• Well, now we know why Maggie Siff (at a press conference for her new FX show, "Sons of Anarchy") was being so evasive about whether she would return to "Mad Men" this season. So, do you think Rachel's re-appearance was a one-time thing to fit the themes of the episode, or will she be back for more? Was she the recipient of Don's hand-me-down poetry book from the season premiere? Running into Don and his new mistress while out on a date with her new husband (and good on her for at least finding a guy who, based on our limited intro, seems to like her and doesn't seem like a golddigger) doesn't seem the ideal time for her to say, "Hey, thanks for the Frank O'Hara, man," but she did seem shocked to be running into him again.
• Because most of these characters are so repressed, opportunities for them to bare their souls come at unexpected moments, with unexpected people. Last week, it was Don telling Bobby and then Betty a little bit about his father. This time, it's Pete using the fertility doctor as an impromptu therapist, opening up about his anxieties in a way he never would to an actual shrink. (Not that he'd ever actually go see one, but if forced to, he would be determined to make himself appear as confident and well-adjusted as possible.)
• Just as the episode sort of answers a mystery about Peggy's baby (or, rather, tells us that what we thought was the answer wasn't), Pete finds out what we've known all along: he's not the infertile one. Pete being Pete, he has to respond to the news in the rudest, most narcisisstic manner possible. And please don't think less of me for this confession: I had never felt the tug of the show's nostalgia-by-proxy while watching the way the men get away with behaving towards the women -- until I watched Pete, in mid-fight, order his wife return to the table and apologize for getting mad when he was the one being an ass.
• Joan getting engaged was overshadowed by other developments within the episode, but is Roger right to question the wisdom of her marrying her doctor friend? Obviously, he's jealous, but looking at it objectively, how happy is Joan going to be when she actually has the husband, and the house in the country, and all the other things she tells the secretaries they can attain one day? Her interaction with Sally Draper last week suggested a woman without much of a maternal side, and I can see her getting bored if she were to leave her job as Sterling Cooper's queen bee. As Paul reminded everyone a few episodes back, Joan's over 30, which makes her an old maid in 1962 years. If she really wanted to get married, wouldn't she have done it long before now? And if Roger is right that she'll hate marriage as much as he does, will we see Joan going to Peggy for advice on how to reinvent herself? (Okay, probably not.)
• I also liked that, even while distracted by showing off her gaudy ring ("You'd like to think it doesn't matter"), Joan is still good at her job. She knows to shut the door when Don takes a call from Bobbie, and she doesn't tolerate young Jane's attempts to hoochify the office. Joan's outfits, while skintight, rarely show much skin; she knows the difference between putting your goods on display and simply giving them away.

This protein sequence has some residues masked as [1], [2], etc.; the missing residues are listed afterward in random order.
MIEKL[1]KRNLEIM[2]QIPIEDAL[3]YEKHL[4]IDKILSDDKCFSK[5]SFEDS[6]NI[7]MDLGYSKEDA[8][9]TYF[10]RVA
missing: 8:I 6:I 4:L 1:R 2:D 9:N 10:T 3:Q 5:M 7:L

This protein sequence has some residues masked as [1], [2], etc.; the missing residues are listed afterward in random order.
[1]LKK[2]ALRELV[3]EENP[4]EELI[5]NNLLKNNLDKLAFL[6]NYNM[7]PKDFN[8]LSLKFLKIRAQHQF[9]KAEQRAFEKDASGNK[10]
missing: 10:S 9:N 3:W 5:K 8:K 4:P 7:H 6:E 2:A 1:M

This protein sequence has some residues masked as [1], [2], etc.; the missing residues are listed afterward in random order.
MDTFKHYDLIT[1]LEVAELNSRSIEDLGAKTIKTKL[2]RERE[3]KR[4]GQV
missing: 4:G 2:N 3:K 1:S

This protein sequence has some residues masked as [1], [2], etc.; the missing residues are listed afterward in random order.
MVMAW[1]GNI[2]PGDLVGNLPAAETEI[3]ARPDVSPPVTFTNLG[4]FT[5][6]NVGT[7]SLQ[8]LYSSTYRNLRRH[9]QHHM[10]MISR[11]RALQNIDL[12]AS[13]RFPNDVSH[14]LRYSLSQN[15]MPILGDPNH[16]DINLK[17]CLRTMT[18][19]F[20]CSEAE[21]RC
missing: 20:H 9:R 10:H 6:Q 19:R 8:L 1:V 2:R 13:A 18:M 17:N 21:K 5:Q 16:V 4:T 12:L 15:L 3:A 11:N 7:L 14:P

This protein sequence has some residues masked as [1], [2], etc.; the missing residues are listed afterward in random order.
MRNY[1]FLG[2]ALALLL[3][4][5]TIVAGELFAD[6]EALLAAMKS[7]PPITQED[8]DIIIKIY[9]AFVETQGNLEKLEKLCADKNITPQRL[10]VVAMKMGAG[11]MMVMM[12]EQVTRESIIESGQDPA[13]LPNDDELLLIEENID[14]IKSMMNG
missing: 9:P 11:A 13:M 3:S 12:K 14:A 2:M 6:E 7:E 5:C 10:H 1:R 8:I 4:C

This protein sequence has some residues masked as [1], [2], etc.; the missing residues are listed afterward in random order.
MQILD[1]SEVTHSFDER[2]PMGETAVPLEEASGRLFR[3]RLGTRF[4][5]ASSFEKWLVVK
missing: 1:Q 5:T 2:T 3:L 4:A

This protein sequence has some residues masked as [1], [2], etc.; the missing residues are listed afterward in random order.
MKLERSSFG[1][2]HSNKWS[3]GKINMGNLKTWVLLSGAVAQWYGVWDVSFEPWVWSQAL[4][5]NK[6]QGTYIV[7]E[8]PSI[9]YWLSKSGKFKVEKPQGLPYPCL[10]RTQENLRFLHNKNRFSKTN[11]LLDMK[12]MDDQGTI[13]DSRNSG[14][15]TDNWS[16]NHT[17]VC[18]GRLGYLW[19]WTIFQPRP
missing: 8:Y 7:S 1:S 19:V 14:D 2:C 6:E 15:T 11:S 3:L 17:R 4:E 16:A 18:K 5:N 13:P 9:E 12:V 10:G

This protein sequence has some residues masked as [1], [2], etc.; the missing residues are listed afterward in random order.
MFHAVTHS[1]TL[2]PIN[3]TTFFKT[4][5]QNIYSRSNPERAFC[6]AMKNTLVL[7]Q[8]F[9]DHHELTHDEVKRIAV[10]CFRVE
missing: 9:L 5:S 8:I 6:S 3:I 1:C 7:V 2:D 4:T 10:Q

• There was some question a couple of weeks back over what foreign film Don was seeing when Jimmy was insulting Mr. & Mrs. Utz. Here, Don mentions loving "La Notte." I'm not much of a foreign film guy; can any film buffs tell me whether that could have been the movie Don was watching? Also, when told of Don's fondness for "La Notte," Dan Fienberg rolled his metaphorical eyes at the notion that Don would enjoy the work of a director (Antonioni) whom he (Dan, not Don) feels is drowning in pretentiousness. Agree? Disagree? Ready for a knife fight?
• The funniest moment of Joel Murray's career by a long stretch (and I say this as somewhat of a fan of Murray the younger): Freddie Rumsen emerging from his office to play "Eine Kleine Nachtmusik" with the zipper on his pants, driving the final nail in the coffin for Ken's fumbling attempt to impress Jane. (His desperate "I'm Ken!" sounded eerily like the "I'm Taye Diggs!" incident from press tour.) How long do you think Freddy spent in his office working on that routine before he decided the world was ready for it?
• And yet I'm still not sure the zipper gag was the funniest juvenile joke of the episode, considering it also featured the brilliant transition from Pete about to give a sperm sample to Roger furiously whacking his paddle ball. Apparently, writer Robin Veith has an inner 12-year-old boy she hasn't told anyone about, and he is awesome.
• Bobbie tells Jimmy that she checked into a fat farm, which was one of the many theories around the Sterling Cooper offices about why Fat Peggy disappeared for three months and returned as Slim Peggy. (Pete from the season premiere: "I thought we had verification!")
• The music over the closing credits sounded very much like something you might have heard in a movie from the period, but it was actually an original piece, called "We Love You, Daddy," written by "Mad Men" composer David Carbonara.
• God, I love the compositions the production team comes up with on a regular basis. In this case, it's director Jennifer Getzinger and director of photography Chris Manley on the scene in the Draper bedroom after Don comes home from the crash. Don spends the bulk of the scene with his back to his wife. Don (returning from the scene of several crimes, including one against his wife) is concealed in shadow; Betty (for once totally innocent) is bathed in light. He looks very grown-up; she (scrubbed of makeup and hair products, and wearing a baby doll nightie) almost looks like a little girl, and the way Don tries to reassure her when she talks about her father's high blood pressure is very paternal. Just a beautifully shot (and played) scene.
What did everybody else think?